By Kathy Price, Mexico Campaigner
The photos arrived in a steady stream on my Facebook feed, a flood of images too numerous to include here – impossible to ignore. From the wide boulevards of Mexico’s capital to the streets of small towns across the country, women and men, young and old, thousands and thousands of them, marched in protest, united in their outrage about what was done in Guerrero State.
On September 26, 80 students of a rural teacher-training college had come to the town of Iguala to collect money for their studies, a common practice as young people from marginalized Indigenous and farming communities rely on donations to pay for food and supplies. The students were leaving town in three buses when they were blocked by municipal police who opened fire without warning. A number of students were injured in the gunfire, at least one of them fatally. More than 20 were taken away by police but authorities later denied any knowledge of them. When journalists arrived and the remaining students, in shock, began to tell what had happened, an unmarked vehicle approached and gunmen in civilian clothes opened fire again. More students were killed, as well as several people who happened to be in the area. Others disappeared.
The next day, the body of one young student was found, showing signs of torture. His face had been skinned and his eyes were gone. Fears mounted for the 43 missing students last seen being arrested by municipal police or taken away by gunmen.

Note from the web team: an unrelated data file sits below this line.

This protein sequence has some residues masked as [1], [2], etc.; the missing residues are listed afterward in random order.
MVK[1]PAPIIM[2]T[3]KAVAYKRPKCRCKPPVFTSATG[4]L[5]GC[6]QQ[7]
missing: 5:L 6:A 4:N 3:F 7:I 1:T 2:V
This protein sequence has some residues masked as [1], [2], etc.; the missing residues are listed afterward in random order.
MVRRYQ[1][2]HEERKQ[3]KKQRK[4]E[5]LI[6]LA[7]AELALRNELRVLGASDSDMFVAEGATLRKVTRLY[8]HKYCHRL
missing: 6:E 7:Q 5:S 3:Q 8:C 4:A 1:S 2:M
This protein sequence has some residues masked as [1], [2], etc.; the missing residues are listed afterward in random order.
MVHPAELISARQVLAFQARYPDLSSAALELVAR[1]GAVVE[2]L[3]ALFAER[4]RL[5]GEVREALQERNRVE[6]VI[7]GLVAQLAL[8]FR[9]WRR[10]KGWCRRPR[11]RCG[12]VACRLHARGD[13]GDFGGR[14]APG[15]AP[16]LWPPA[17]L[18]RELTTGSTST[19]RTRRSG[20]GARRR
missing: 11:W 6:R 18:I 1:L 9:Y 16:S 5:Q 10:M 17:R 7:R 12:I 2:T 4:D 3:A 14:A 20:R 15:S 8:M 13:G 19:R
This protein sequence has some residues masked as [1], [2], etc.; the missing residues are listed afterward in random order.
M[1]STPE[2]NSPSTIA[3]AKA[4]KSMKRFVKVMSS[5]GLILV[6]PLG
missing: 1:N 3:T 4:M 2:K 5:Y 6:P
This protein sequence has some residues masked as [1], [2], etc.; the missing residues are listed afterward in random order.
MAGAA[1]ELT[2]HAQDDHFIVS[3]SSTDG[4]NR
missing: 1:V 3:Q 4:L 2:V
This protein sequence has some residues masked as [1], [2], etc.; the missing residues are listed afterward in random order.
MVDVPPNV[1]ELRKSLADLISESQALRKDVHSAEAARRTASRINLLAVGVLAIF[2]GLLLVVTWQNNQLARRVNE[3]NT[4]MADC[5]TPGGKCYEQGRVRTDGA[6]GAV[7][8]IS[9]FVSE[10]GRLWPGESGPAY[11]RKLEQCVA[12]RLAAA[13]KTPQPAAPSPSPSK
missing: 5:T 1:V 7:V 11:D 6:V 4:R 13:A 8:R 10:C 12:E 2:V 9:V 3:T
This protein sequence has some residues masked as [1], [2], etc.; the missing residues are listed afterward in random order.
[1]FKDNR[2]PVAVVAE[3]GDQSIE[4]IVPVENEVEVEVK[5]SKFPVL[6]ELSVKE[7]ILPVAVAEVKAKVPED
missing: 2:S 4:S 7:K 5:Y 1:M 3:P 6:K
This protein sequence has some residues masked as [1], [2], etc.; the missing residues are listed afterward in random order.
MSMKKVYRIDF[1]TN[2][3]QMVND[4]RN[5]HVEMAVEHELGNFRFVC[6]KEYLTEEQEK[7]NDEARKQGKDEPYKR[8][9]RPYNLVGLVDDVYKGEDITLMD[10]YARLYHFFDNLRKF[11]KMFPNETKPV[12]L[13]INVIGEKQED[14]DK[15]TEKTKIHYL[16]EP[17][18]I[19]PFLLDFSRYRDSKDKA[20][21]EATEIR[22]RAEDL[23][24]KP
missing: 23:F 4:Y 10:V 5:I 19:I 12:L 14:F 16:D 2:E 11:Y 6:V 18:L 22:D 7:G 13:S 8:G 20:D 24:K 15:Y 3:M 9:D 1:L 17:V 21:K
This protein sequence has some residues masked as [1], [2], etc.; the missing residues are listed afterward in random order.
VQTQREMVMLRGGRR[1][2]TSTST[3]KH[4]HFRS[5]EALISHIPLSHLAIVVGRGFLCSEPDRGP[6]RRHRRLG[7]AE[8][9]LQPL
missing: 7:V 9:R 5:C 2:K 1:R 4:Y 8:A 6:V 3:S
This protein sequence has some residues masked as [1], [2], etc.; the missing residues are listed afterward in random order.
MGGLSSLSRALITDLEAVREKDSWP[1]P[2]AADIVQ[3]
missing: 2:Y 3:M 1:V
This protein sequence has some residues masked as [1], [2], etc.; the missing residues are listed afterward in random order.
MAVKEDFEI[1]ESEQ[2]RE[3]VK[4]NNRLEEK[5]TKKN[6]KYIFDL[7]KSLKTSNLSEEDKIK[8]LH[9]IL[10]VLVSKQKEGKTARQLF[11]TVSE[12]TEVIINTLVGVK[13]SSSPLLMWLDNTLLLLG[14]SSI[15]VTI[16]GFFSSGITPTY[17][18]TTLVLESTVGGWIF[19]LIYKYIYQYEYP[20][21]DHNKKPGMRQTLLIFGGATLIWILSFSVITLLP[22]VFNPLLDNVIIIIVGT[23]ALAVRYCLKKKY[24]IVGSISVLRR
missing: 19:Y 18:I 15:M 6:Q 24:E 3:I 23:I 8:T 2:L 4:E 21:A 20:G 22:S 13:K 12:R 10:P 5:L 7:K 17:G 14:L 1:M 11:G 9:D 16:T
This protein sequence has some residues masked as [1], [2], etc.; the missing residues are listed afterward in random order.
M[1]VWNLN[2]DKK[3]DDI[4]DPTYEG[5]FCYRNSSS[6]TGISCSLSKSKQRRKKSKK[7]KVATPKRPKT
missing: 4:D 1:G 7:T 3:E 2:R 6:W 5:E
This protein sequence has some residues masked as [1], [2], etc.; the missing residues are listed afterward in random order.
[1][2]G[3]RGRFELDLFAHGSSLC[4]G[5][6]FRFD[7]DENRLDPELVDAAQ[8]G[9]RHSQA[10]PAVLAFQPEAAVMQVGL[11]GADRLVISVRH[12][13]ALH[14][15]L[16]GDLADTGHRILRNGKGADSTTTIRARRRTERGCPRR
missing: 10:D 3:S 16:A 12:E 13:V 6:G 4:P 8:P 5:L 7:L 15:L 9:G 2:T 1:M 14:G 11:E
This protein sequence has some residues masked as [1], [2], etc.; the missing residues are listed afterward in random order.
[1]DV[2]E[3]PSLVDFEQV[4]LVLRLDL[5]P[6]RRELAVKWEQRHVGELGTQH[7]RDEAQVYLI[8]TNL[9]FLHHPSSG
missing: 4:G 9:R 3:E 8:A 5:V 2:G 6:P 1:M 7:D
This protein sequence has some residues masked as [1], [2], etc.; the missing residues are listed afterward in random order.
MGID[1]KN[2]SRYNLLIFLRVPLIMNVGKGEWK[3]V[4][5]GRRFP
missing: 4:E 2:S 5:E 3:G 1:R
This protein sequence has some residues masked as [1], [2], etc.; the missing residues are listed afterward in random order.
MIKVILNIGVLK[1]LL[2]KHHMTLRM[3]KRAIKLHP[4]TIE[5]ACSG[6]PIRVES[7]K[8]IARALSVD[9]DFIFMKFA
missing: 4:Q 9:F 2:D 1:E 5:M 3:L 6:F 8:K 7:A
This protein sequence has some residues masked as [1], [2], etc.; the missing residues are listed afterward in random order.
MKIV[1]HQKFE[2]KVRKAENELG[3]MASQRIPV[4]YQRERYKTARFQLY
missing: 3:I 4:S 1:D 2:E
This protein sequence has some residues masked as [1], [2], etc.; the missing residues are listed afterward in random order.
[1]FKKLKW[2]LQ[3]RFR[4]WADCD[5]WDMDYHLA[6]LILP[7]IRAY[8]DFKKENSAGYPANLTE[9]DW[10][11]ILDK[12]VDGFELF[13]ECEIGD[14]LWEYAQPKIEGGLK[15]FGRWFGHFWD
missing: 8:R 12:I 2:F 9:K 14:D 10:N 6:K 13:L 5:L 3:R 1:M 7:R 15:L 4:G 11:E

Since then unmarked mass graves have been discovered with the charred remains of at least 28 bodies. Are they the remains of some of the disappeared students or of other victims, given the exponential increase in reports of disappearances in the past eight years? Family members of the students have provided DNA samples and at their request, independent international forensic experts are assisting with the identification process.
It is this heart-rending scenario that has moved Mexico’s civil society to action, along with widespread concerns about the indifference and complicity of state officials whose duty should be to protect its young people. Banners bearing the words “Alive they were taken, alive we want them back” have been prominent at march after march. Others proclaim “Todos somos estudiantes” – “We are all students”.
Canada is Mexico’s partner in NAFTA, the North American Free Trade Agreement, and a major source of investment. Tourism from Canada and other exchanges mean the Mexican government is attentive to what Canadians have to say. For this reason, it is vital that we join with the families of the students and all those who have courageously taken to the streets in protest, despite the ever-present fear of violent retaliation. It is vital that we raise our voices relentlessly for action to find the missing students, to defend their rights, and to bring to justice all those responsible for this unspeakable attack. Silence is simply not an option.
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To learn more about the rural schools from which the teacher-training students came and why they are a target, especially since NAFTA and other economic reforms, read the commentary by Laura Carlsen in The Guardian
To get involved in our work for human rights in Mexico, contact Mexico Campaigner Kathy Price at firstname.lastname@example.org
Follow Kathy on twitter @KPriceAmnesty